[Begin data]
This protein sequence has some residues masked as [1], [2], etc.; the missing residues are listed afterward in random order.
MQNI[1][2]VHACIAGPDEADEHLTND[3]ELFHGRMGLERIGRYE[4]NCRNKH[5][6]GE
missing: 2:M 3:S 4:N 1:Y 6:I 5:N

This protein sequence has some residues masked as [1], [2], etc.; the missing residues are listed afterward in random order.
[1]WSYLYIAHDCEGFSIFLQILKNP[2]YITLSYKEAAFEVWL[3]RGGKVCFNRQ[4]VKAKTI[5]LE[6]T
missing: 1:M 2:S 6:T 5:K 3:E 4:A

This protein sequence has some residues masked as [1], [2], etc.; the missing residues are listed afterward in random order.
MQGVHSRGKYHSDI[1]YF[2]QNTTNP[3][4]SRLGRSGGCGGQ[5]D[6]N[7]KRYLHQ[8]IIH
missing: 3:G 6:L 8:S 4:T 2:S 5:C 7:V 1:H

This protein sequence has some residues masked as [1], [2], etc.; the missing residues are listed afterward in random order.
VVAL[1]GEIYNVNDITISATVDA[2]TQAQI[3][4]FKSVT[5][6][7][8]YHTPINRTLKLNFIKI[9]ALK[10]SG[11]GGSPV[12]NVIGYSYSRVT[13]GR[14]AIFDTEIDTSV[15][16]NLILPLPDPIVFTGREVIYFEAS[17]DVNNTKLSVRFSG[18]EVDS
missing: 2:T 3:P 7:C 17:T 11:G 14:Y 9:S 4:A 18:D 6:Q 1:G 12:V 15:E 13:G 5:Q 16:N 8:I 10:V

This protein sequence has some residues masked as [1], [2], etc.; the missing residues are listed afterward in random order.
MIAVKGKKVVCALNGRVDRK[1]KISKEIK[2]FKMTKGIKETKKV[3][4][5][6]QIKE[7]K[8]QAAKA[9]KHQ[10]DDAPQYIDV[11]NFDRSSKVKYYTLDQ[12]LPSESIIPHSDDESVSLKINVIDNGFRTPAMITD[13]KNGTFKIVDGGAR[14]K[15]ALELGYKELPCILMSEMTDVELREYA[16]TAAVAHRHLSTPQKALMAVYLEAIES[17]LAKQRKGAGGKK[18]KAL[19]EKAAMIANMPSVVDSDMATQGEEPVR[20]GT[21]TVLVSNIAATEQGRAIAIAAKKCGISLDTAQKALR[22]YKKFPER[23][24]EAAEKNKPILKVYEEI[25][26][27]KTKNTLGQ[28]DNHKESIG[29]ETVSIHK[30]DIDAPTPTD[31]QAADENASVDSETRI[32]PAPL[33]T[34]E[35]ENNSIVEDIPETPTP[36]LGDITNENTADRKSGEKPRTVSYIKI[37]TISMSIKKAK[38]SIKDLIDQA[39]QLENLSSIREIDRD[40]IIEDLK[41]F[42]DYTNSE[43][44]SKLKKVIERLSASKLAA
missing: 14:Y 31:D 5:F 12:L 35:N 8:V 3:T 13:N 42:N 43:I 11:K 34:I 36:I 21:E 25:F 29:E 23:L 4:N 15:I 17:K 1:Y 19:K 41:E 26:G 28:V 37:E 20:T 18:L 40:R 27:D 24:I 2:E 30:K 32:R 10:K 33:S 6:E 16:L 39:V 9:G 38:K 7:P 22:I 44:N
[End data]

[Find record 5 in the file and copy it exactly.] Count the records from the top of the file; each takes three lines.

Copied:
This protein sequence has some residues masked as [1], [2], etc.; the missing residues are listed afterward in random order.
MIAVKGKKVVCALNGRVDRK[1]KISKEIK[2]FKMTKGIKETKKV[3][4][5][6]QIKE[7]K[8]QAAKA[9]KHQ[10]DDAPQYIDV[11]NFDRSSKVKYYTLDQ[12]LPSESIIPHSDDESVSLKINVIDNGFRTPAMITD[13]KNGTFKIVDGGAR[14]K[15]ALELGYKELPCILMSEMTDVELREYA[16]TAAVAHRHLSTPQKALMAVYLEAIES[17]LAKQRKGAGGKK[18]KAL[19]EKAAMIANMPSVVDSDMATQGEEPVR[20]GT[21]TVLVSNIAATEQGRAIAIAAKKCGISLDTAQKALR[22]YKKFPER[23][24]EAAEKNKPILKVYEEI[25][26][27]KTKNTLGQ[28]DNHKESIG[29]ETVSIHK[30]DIDAPTPTD[31]QAADENASVDSETRI[32]PAPL[33]T[34]E[35]ENNSIVEDIPETPTP[36]LGDITNENTADRKSGEKPRTVSYIKI[37]TISMSIKKAK[38]SIKDLIDQA[39]QLENLSSIREIDRD[40]IIEDLK[41]F[42]DYTNSE[43][44]SKLKKVIERLSASKLAA
missing: 14:Y 31:D 5:F 12:L 35:N 8:V 3:T 13:N 42:N 43:I 11:K 34:I 36:I 21:E 25:F 29:E 23:L 4:N 15:I 17:K 1:Y 19:K 41:E 26:G 28:V 37:E 20:T 18:L 40:R 27:D 24:I 2:E 30:K 32:R 10:K 33:S 6:E 16:L 39:V 9:G 38:K 7:P 22:I 44:N